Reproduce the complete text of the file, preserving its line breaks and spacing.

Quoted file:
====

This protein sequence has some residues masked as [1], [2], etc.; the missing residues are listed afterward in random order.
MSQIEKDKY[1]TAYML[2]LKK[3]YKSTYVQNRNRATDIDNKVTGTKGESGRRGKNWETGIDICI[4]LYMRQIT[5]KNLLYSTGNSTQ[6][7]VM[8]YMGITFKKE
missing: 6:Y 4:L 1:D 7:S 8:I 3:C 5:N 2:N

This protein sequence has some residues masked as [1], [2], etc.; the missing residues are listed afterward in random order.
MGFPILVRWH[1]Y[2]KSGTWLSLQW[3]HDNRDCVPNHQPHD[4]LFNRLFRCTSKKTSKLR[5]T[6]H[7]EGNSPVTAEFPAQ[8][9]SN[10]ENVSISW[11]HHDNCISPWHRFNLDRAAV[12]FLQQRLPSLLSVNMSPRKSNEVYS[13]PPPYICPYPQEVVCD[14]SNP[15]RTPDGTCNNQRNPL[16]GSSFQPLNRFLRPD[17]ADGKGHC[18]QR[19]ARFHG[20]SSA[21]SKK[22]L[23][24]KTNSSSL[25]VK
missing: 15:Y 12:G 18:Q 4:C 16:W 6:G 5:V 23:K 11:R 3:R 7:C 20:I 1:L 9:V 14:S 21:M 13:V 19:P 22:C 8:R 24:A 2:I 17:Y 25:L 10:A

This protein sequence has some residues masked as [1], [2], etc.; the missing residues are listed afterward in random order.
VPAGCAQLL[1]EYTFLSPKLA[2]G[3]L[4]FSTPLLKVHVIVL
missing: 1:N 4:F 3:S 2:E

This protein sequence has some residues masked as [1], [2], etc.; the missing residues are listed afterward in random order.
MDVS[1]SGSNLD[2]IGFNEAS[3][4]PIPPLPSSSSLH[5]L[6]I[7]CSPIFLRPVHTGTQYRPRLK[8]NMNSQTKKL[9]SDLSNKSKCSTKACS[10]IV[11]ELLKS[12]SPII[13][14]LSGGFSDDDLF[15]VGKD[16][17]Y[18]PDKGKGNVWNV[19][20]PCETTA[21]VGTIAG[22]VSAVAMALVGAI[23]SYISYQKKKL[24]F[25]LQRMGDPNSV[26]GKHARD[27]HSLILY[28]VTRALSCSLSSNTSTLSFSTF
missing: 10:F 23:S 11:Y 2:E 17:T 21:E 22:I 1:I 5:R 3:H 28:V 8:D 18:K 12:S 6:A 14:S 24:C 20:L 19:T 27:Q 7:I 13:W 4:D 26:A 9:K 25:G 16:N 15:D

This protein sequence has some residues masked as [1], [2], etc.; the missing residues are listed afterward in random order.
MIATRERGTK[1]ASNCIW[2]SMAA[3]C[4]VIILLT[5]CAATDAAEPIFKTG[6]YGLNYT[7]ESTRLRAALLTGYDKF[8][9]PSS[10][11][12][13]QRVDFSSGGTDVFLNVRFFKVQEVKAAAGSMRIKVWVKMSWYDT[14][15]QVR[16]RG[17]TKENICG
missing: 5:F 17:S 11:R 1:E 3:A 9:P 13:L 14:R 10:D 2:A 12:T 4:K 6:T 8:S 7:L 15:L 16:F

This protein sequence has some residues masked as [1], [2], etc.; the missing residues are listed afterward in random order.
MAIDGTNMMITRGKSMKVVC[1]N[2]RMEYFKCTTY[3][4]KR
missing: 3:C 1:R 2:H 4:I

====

This protein sequence has some residues masked as [1], [2], etc.; the missing residues are listed afterward in random order.
MSQIEKDKY[1]TAYML[2]LKK[3]YKSTYVQNRNRATDIDNKVTGTKGESGRRGKNWETGIDICI[4]LYMRQIT[5]KNLLYSTGNSTQ[6][7]VM[8]YMGITFKKE
missing: 6:Y 4:L 1:D 7:S 8:I 3:C 5:N 2:N

This protein sequence has some residues masked as [1], [2], etc.; the missing residues are listed afterward in random order.
MGFPILVRWH[1]Y[2]KSGTWLSLQW[3]HDNRDCVPNHQPHD[4]LFNRLFRCTSKKTSKLR[5]T[6]H[7]EGNSPVTAEFPAQ[8][9]SN[10]ENVSISW[11]HHDNCISPWHRFNLDRAAV[12]FLQQRLPSLLSVNMSPRKSNEVYS[13]PPPYICPYPQEVVCD[14]SNP[15]RTPDGTCNNQRNPL[16]GSSFQPLNRFLRPD[17]ADGKGHC[18]QR[19]ARFHG[20]SSA[21]SKK[22]L[23][24]KTNSSSL[25]VK
missing: 15:Y 12:G 18:Q 4:C 16:W 6:G 5:V 23:K 11:R 3:R 7:C 20:I 1:L 9:V 14:S 21:M 13:V 19:P 22:C 8:R 24:A 2:I 17:Y 25:L 10:A

This protein sequence has some residues masked as [1], [2], etc.; the missing residues are listed afterward in random order.
VPAGCAQLL[1]EYTFLSPKLA[2]G[3]L[4]FSTPLLKVHVIVL
missing: 1:N 4:F 3:S 2:E

This protein sequence has some residues masked as [1], [2], etc.; the missing residues are listed afterward in random order.
MDVS[1]SGSNLD[2]IGFNEAS[3][4]PIPPLPSSSSLH[5]L[6]I[7]CSPIFLRPVHTGTQYRPRLK[8]NMNSQTKKL[9]SDLSNKSKCSTKACS[10]IV[11]ELLKS[12]SPII[13][14]LSGGFSDDDLF[15]VGKD[16][17]Y[18]PDKGKGNVWNV[19][20]PCETTA[21]VGTIAG[22]VSAVAMALVGAI[23]SYISYQKKKL[24]F[25]LQRMGDPNSV[26]GKHARD[27]HSLILY[28]VTRALSCSLSSNTSTLSFSTF
missing: 10:F 23:S 11:Y 2:E 17:T 21:E 22:I 1:I 5:R 3:H 28:V 8:D 18:K 12:S 6:A 14:S 24:C 20:L 19:T 27:Q 7:I 13:W 4:D 26:A 9:K 25:G 16:N 15:D

This protein sequence has some residues masked as [1], [2], etc.; the missing residues are listed afterward in random order.
MIATRERGTK[1]ASNCIW[2]SMAA[3]C[4]VIILLT[5]CAATDAAEPIFKTG[6]YGLNYT[7]ESTRLRAALLTGYDKF[8][9]PSS[10][11][12][13]QRVDFSSGGTDVFLNVRFFKVQEVKAAAGSMRIKVWVKMSWYDT[14][15]QVR[16]RG[17]TKENICG
missing: 5:F 17:S 11:R 1:E 3:A 9:P 13:L 14:R 10:D 2:A 12:T 4:K 6:T 8:S 7:L 15:L 16:F

This protein sequence has some residues masked as [1], [2], etc.; the missing residues are listed afterward in random order.
MAIDGTNMMITRGKSMKVVC[1]N[2]RMEYFKCTTY[3][4]KR
missing: 3:C 1:R 2:H 4:I